The Age of Pickles ended when home refrigeration arrived, souring prospects for pickling businesses and leaving abandoned pickle factories hither and yon.
Folks living in tropic and desert climes depended on preserved foods of all kinds so it’s no surprise A Pickle House (formerly the Arnold Pickle and Olive Company) managed to pump out the pickles from 1905 through 1994.
The brick factory building/warehouse at 1401 E. Van Buren Street in Phoenix, Arizona was built in 1934 and has lately been repurposed as the CPLC Pickle House Makerspace Business Incubator. Nice that they kept the signage. Kudos to Flickr users Ira Serkes (berkeleyhomes-dot-com) and Amy Brown (amybrownphoto) for snapping the brine-infused building in its abandoned pre-CPLC state.
Is Detroit booming again? Well, yes and no… while the much-maligned Motor City continues its inexorable decline, there are a few bright spots amid the gloom. One involves an old pickle factory.
In May of 2015, Detroit Boom City temporarily transformed an abandoned pickle factory on Detroit’s rough east side into “a site-responsive, fully immersive (art) exhibition” featuring a host of Detroit-based creative artists, painters and sculptors. Good to know not all Detroit booms are gunshots.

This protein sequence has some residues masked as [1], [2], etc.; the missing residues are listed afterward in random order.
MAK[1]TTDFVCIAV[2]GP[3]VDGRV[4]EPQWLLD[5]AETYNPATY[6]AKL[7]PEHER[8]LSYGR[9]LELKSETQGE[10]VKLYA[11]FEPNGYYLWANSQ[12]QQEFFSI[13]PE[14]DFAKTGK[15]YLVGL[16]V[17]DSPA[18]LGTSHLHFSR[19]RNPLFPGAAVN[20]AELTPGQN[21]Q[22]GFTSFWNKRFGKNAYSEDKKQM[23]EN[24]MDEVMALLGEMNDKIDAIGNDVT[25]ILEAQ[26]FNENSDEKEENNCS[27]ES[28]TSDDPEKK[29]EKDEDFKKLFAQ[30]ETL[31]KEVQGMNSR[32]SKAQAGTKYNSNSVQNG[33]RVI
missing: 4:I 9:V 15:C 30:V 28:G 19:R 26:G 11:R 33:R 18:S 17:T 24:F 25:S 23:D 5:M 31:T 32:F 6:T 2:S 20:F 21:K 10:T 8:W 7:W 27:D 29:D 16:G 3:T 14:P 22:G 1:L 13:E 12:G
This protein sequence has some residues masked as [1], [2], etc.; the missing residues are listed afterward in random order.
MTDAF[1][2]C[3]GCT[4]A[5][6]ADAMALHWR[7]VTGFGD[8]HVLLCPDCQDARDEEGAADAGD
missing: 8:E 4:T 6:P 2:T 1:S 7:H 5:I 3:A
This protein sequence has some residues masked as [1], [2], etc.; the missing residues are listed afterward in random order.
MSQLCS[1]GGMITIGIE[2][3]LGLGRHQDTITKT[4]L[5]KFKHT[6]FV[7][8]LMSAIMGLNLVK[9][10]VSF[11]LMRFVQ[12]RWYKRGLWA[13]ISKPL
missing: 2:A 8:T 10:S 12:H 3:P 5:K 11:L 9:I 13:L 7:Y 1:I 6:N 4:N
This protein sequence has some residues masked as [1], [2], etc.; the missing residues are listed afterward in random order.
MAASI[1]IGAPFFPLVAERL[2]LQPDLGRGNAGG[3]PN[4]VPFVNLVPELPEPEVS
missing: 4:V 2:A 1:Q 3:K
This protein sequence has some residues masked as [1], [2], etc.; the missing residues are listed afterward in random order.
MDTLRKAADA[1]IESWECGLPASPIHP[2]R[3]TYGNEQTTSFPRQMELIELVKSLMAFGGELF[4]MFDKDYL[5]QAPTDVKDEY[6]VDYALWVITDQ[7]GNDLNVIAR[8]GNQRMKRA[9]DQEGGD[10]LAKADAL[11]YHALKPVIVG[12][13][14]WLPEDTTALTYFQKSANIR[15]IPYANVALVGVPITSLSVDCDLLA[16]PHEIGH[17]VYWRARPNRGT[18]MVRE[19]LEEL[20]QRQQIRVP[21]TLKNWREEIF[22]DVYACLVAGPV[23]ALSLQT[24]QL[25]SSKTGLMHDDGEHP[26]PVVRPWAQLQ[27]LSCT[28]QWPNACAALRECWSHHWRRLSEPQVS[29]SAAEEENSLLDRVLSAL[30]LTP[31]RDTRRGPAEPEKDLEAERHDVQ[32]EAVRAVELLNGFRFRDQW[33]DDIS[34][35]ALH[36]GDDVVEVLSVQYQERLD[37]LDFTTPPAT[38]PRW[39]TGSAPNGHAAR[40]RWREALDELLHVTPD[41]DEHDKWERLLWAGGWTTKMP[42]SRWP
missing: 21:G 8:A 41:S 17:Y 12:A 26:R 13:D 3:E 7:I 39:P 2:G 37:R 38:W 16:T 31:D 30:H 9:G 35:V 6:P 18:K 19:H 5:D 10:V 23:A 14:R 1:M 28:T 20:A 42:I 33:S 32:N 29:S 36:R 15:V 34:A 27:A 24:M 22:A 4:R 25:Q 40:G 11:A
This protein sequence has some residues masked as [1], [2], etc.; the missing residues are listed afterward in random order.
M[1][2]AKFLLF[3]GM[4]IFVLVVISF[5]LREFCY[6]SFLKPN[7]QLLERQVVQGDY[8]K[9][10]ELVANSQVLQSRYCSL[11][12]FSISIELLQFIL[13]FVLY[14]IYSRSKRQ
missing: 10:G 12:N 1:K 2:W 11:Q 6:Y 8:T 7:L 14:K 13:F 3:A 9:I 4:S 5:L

All Puckered Out
The old abandoned Seacoast Packing Company building located at 100 Dill Drive in Beaufort, SC is better known as the “Old Pickle Factory”, though pickle-packing was merely one of its many incarnations. We wonder what came first: the pickle factory or the street being named “Dill Drive”.
Built in 1921, the factory was originally intended to be a meat-packing plant but sour economic conditions in the region put the kibosh on that plan. The completed building sat vacant for seven years before re-opening, respectively, as a grocery storage facility, a tomato-canning plant, a pickle factory, and a lumber storage warehouse.
The Old Pickle Factory’s current distressed state looks to be the result of arson and that’s sort of true: the Beaufort Fire Department used to practice there. Hopefully their real world responses turned out better.
These days, the much-deteriorated Old Pickle Factory is considered to be unrepairable but nobody’s in any hurry to tear it down. Besides, many of the locals find its presence oddly comforting. “It speaks to our hearts rather than our eyes,” states Beaufort native Ryan Copeland. These haunting images were taken by Eye and Eye Photography in June of 2010.
Higher & Dreher
There’s not much left of the former Dreher Pickle Company plant in Fort Collins, CO, and there’ll be even less after the Fort Collins Community Solar Array is expanded. If you have a “pickle where the sun don’t shine” joke, here’s your cue to relate it.
At one time, the Dreher Pickle factory processed cucumbers grown for miles around in hundreds of wooden pickling vats. The clever factory owner adapted the vats from disused wooden steam-train watering tanks made redundant after the railroads moved from steam to diesel/electric power. Much of the old plant burnt down in a 1990 fire and five years later the City bulldozed everything remaining except for one small office.